Two months ago we were sitting in the eye of a panic-fuelled storm. Now we are here, possibly more relaxed, back to reality and in the worst case scenario, just witnessing the still raging storm from afar; which isn’t so bad.
The summer after the exams for a student is about 3 months long with a galore of things on the to do lists. Choosing a degree, choosing universities, entrance or pre-requisite exams and, more close in timeline, choosing appropriate subjects for next year. Some of us have internships and volunteering to be excited about or really just catching a few weeks of relaxation. Now this is from the perspective from a third year student, but that is not very far off from those of you who are preparing for your second year.
However, I am really here trying to catch up on some reading. Let me explain.
Throughout the year we are the ostrich in sand; sand being our textbooks, guides and the endless studying. I am not in the right mindset to read anything else after that and more so want to indulge in some YouTube videos requiring no mental effort (It’s a real thing. I am not the only one). But now is the time to catch up on all those unwrapped books on the shelf and it might help more than you expect in your choice of path after your degree is done.
Again, Let me explain. I am keen to pursue Behavioural Economics. It makes me feel all warm and fuzzy inside. It has been difficult for me and a lot of my classmates to find and choose a degree that suits our needs and interests. After endless scrolling through university directories of degree and googling there is still a sense of ceaselessness I find myself burdened with. Almost every piece of information and advice now seems to come from a broken tape. Repetitive. And I am not even paying attention anymore.
Behavioural Economics is a fairly new field. For a long time people mistook all the work psychologists did for the work of a behavioural economists. I think two big names do come to mind when we think of this little fact. Daniel Kahneman and Amos Tversky are the two names that pushed me towards this field. That’s when I realised the lack of clarity in my mind is due to the lack of my understanding of the field and of people who are out there doing their job as behavioural scientists.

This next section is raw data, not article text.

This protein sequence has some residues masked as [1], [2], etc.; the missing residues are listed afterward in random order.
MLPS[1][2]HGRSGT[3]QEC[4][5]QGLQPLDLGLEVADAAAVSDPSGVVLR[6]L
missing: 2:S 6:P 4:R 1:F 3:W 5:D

Please feel free to extend this self-reflection to any field you want to pursue. I do believe an effective way to conclude your choice of further education or career is to turn to good old fashioned books. I am on the mission to read all the books I possibly can from the pioneers of the fields I am interested in. And not only that but, if possible, sending a blessed email to the authors who usually in a field like Economics are either long dead (ahem Keynes, is this counted as a pun?) or possibly your future professors. Reading also helps students understand whether we are truly interested in the field or is it just a surface-level infatuation. It provides a path to follow and possibly, if you are prone to miracles, will lead you right to the university or job you want to pursue. It’s a good insight and a way to clarity and a sense of calm.
May be this didn’t come as new information to many of you, but that’s the thing with advice: it is seemingly repetitive but effective when you realise you really haven’t implemented it yet! So read away! It’s interesting and entertaining and so far very relevant to so many decisions we need to make this summer.
Here are the list of books I am leeching off on right now:
- Nudge by Richard Thaler
- Thinking Fast and Slow by Daniel Kahneman
- What do you say after you say hello by Eric Berne M.D
- The undoing project by Michael Lewis (My first true love).
“The Behavioral Scientist” is a blog to follow!
Let us hope our pursuits this summer are successful. If not, knowledge is all we have to gain!
Nikita is studying Economics in India.